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The Sweetest Season

The Sweetest Season

Travel
By Everett Potter
posted: 02/28/2002

At virtually every ski resort worthy of its mountain, the season ends with the best snow of the year. And we're not just talking about a season's worth of snowpack. At many resorts, some of the biggest storms of the year arrive, with uncanny timing, from late-March through mid-April.

The real irony is that when closing day brings a foot or two of powder, only resort staff and a handful of diehards are there to enjoy it. Resorts rarely close for lack of snow. They close because everyone's preoccupied with their bikes, boats and golf clubs.

But smart skiers know that the fun kicks into overdrive with the arrival of powerful rays and balmy days. Killington, Vt., transforms itself into "Snow Beach," with daily barbecues and deck parties. At Big Mountain, Mont., locals don their Seventies skiwear and hurtle down the mountain on overstuffed couches and chairs. At Breckenridge, you can ski the deepest base of the year and then, depending upon your ambitions, golf, catch a Rockies baseball game or go mountain biking.

The clincher, of course, is bargains: After Easter, resorts desperate to lure visitors offer discounts of 50 percent or more on lodging. And because Easter is coming early (March 31), you've got all of April to slide on corn snow. At the Village at Breckenridge Hotel (888-462-4983), a package that includes a slopeside room at Peak 9 and two adult lift tickets runs $160 per night in high season. Come mid-April, the cost drops to $95. Or consider the Zephyr Mountain Lodge (877-754-8400) in Winter Park, Colo. During high season, a deluxe one-bedroom condo costs $400 a night. Starting April 1, the cost splits to $220. The same applies at high-end hotels like the St. Regis (888-454-9005) in Aspen, Colo., where April 1-14 you'll pay $225 per night for a room, two lift tickets and breakfast at Olives. That's more than 60 percent off high-season rates.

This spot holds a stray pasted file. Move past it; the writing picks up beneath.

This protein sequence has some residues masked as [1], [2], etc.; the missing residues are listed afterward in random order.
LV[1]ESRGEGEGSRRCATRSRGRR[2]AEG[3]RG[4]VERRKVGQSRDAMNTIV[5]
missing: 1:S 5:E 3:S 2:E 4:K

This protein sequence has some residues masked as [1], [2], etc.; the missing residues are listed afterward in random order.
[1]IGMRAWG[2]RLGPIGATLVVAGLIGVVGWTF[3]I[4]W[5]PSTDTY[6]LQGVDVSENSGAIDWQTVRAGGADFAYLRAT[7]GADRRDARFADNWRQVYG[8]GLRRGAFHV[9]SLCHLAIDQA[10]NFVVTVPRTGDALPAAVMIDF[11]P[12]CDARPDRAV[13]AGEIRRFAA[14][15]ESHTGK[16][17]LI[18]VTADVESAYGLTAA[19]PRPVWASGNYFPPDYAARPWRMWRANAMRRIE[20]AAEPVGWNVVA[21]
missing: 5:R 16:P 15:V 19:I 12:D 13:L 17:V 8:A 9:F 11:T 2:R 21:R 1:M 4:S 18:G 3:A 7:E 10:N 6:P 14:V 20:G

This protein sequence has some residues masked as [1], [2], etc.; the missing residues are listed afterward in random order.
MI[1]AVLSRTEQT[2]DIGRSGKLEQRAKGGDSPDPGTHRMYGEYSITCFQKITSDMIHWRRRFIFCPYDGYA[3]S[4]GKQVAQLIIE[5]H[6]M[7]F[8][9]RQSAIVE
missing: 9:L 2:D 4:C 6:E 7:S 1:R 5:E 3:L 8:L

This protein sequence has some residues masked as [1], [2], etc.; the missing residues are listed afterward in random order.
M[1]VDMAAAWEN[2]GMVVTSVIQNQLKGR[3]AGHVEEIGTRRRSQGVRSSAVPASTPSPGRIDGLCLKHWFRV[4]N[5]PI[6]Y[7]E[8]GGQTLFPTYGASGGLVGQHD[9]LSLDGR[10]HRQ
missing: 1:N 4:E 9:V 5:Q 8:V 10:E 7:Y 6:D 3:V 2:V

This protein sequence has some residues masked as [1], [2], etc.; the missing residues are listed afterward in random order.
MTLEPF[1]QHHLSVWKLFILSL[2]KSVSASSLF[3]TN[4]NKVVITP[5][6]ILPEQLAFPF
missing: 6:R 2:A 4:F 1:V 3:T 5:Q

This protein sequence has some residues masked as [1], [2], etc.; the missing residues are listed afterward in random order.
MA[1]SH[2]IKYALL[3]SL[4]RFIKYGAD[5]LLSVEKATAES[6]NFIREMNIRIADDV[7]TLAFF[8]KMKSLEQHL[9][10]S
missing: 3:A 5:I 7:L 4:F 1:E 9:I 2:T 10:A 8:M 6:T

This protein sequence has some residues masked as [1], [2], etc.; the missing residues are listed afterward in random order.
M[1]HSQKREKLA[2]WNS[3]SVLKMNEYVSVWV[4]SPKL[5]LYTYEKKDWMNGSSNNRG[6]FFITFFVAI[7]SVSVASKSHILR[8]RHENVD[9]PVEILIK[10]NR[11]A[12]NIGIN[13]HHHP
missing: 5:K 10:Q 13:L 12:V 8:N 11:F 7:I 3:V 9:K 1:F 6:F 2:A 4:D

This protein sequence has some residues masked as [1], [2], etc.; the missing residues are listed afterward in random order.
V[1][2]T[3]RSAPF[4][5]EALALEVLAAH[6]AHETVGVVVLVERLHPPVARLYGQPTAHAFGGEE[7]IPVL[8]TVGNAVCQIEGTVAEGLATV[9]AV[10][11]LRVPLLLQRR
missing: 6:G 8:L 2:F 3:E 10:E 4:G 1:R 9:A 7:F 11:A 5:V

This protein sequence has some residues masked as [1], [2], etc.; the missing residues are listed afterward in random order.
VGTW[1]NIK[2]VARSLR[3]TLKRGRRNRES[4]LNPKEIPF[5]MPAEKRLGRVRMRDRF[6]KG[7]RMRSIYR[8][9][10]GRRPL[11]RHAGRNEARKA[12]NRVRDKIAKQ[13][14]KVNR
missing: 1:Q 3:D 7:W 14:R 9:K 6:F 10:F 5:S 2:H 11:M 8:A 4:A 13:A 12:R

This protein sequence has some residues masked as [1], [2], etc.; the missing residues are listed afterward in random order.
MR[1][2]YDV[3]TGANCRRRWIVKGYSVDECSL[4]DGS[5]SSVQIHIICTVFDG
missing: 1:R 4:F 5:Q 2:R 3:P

Lift tickets are almost always reduced, although some resorts play a watch-and-wait game. And it's also an excellent time to take lessons. You'll pay group rates, but there's a good chance that no one else will have signed up, and you'll get a private.

But let's get back to the most important ingredient in a ski vacation¿snow. We compared stats at 25 resorts and were impressed by what they had to offer. In the following chart, we list the high-season ticket cost (of a one-day adult ticket); spring ticket cost (the same, during post-Easter season); 2000-01 snowfall; big spring dump; spring fling (the resort's trademark end-of-season bash); and, the projected closing date, which is somewhat approximate, because when big storms come in, more than one resort president has been known to extend the season by days¿or even weeks.

So turn click to the right to see where the action and deals are deepest. Then get out the wet-snow wax and start dialing.

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